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# Mersenne number

A Mersenne number is a number of the form $\displaystyle{ 2^n{-}1 }$ where $\displaystyle{ n }$ is a non-negative integer.

When this number is prime, it is called a Mersenne prime, otherwise it is a composite number.

The number of digits of a Mersenne number $\displaystyle{ 2^n{-}1 }$ can be calculated by $\displaystyle{ \lfloor{n*log(2)}\rfloor+1 }$ (see floor function).

## Properties of Mersenne numbers

Mersenne numbers share several properties:

• Mn is a sum of binomial coefficients: $\displaystyle{ M_n = \sum_{i=0}^{n} {n \choose i} - 1 }$.
• If a is a divisor of Mq (q prime) then a has the following properties: $\displaystyle{ a \equiv 1 \pmod{2q} }$ and: $\displaystyle{ a \equiv \pm 1 \pmod{8} }$.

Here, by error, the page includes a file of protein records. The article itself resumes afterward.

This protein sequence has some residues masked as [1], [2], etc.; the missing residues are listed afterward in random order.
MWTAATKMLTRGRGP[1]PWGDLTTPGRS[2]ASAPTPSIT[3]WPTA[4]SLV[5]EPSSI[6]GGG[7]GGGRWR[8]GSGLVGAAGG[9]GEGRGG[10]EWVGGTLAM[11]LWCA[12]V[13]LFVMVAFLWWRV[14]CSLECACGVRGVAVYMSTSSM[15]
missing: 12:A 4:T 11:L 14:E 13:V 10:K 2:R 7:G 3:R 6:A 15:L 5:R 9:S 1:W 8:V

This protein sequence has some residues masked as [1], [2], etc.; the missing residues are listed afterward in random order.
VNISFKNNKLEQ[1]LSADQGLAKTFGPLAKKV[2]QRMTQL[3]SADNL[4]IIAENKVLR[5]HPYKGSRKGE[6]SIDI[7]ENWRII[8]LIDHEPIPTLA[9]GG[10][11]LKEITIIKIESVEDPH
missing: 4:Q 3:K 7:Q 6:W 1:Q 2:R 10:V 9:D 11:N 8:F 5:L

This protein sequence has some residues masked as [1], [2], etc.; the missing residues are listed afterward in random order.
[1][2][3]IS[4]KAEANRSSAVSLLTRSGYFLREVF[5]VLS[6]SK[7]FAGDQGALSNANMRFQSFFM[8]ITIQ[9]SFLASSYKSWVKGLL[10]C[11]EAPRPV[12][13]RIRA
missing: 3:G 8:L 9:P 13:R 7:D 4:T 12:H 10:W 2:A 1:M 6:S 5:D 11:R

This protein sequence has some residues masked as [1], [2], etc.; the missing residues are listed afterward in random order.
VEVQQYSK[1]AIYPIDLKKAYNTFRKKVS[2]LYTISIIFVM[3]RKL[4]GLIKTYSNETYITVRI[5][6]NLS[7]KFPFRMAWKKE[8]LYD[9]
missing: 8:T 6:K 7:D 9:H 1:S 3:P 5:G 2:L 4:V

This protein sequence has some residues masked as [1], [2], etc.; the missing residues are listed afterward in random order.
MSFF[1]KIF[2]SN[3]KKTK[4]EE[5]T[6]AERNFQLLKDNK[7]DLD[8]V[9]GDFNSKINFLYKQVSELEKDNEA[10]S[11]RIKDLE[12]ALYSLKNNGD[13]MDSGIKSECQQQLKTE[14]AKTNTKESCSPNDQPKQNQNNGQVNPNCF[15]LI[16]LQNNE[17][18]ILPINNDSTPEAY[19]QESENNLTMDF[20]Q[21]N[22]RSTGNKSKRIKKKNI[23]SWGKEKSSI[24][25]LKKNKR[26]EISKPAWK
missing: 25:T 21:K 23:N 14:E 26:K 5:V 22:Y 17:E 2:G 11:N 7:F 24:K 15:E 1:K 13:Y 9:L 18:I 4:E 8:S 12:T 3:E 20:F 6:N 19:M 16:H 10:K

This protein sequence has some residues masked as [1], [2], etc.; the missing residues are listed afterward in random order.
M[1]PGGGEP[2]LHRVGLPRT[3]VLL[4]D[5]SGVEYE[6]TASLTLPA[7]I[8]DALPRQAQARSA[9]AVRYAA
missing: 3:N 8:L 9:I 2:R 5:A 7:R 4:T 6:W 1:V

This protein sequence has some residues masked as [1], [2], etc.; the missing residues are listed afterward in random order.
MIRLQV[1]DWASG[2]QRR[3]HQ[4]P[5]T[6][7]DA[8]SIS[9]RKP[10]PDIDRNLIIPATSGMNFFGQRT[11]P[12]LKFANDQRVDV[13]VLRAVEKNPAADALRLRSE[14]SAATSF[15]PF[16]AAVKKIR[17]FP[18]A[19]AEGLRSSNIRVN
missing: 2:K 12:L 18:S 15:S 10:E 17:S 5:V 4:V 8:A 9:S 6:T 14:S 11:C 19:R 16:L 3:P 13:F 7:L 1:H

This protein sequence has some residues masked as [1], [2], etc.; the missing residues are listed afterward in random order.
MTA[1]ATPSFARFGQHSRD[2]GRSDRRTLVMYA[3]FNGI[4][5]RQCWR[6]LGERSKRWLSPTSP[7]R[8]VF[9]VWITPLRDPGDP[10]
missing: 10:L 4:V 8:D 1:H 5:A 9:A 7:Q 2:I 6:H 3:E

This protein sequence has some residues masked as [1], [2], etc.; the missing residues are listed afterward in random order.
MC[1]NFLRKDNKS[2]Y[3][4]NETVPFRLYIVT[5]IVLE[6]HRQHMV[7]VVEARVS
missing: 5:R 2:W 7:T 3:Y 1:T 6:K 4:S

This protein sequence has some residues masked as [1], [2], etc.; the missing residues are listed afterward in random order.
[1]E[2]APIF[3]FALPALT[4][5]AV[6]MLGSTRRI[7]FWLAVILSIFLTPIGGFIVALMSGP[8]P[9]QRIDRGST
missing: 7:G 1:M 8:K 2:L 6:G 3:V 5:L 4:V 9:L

• A theorem from Euler about numbers of the form 1+6k shows that Mq (q prime) is a prime if and only if there exists only one pair $\displaystyle{ (x,y) }$ such that: $\displaystyle{ M_q = {(2x)}^2 + 3{(3y)}^2 }$ with $\displaystyle{ q \geq 5 }$. More recently, Bas Jansen has studied $\displaystyle{ M_q = x^2 + dy^2 }$ for d=0 ... 48 and has provided a new (and clearer) proof for case d=3.
• Let $\displaystyle{ q = 3 \pmod{4} }$ be a prime. $\displaystyle{ 2q+1 }$ is also a prime if and only if $\displaystyle{ 2q+1 }$ divides Mq.
• Reix has recently found that prime and composite Mersenne numbers Mq (q prime > 3) can be written as: $\displaystyle{ M_q = {(8x)}^2 - {(3qy)}^2 = {(1+Sq)}^2 - {(Dq)}^2 }$. Obviously, if there exists only one pair (x,y), then Mq is prime.
• Ramanujan has showed that the equation: $\displaystyle{ M_q = 6+x^2 }$ has only 3 solutions with q prime: 3, 5, and 7 (and 2 solutions with q composite).
• Any mersenne number is a binary repunit (in base 2, they consist of only ones).
• If the exponent n is composite, the Mersenne number must be composite as well.